When operating in dangerous combat environments, U.S. soldiers and commanders rely on the Enhanced Position Location Reporting System to provide real time information on their situation and surroundings.
The Enhanced Position Location Reporting System is a highly secure, jam resistant communications network that is used by the U.S. military in war zones around the world. The network is controlled by a computer that provides real time tactical information to soldiers on the ground in hostile areas, as well as commanders running operations behind the scenes.
The Enhanced Position Location Reporting System first entered service with the U.S. military in 1987. The system provides the real time locations of friendly units and also tells soldiers in the field exactly where they are situated in often unfamiliar territory.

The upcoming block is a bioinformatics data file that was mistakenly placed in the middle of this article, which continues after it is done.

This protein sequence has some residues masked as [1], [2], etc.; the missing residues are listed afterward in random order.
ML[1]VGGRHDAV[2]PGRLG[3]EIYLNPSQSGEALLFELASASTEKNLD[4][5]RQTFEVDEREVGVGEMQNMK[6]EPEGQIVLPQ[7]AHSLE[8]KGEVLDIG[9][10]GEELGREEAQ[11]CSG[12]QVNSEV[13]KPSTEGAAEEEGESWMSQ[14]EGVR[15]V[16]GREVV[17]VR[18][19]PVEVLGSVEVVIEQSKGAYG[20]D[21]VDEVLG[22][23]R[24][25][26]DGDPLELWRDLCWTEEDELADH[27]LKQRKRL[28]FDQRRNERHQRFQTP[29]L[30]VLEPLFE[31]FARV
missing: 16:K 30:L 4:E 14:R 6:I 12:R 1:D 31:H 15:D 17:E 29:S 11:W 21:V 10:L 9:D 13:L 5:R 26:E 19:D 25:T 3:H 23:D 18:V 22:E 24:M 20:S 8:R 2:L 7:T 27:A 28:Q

The system integrates seamlessly with the U.S. Army Tactical Command and Control System. It is also used with U.S. fighter jets such as the F-16 and A-10 aircraft. The network tells fighter pilots the locations of friendly soldiers and helps to lessen instances of friendly fire casualties.
Over the years, the Enhanced Position Location Reporting System has gone through several different versions – with each one updated to include state-of-the-art communications technology. As of 2011, the system was on its fourth incarnation and being used around the world – including in Iraq and Afghanistan.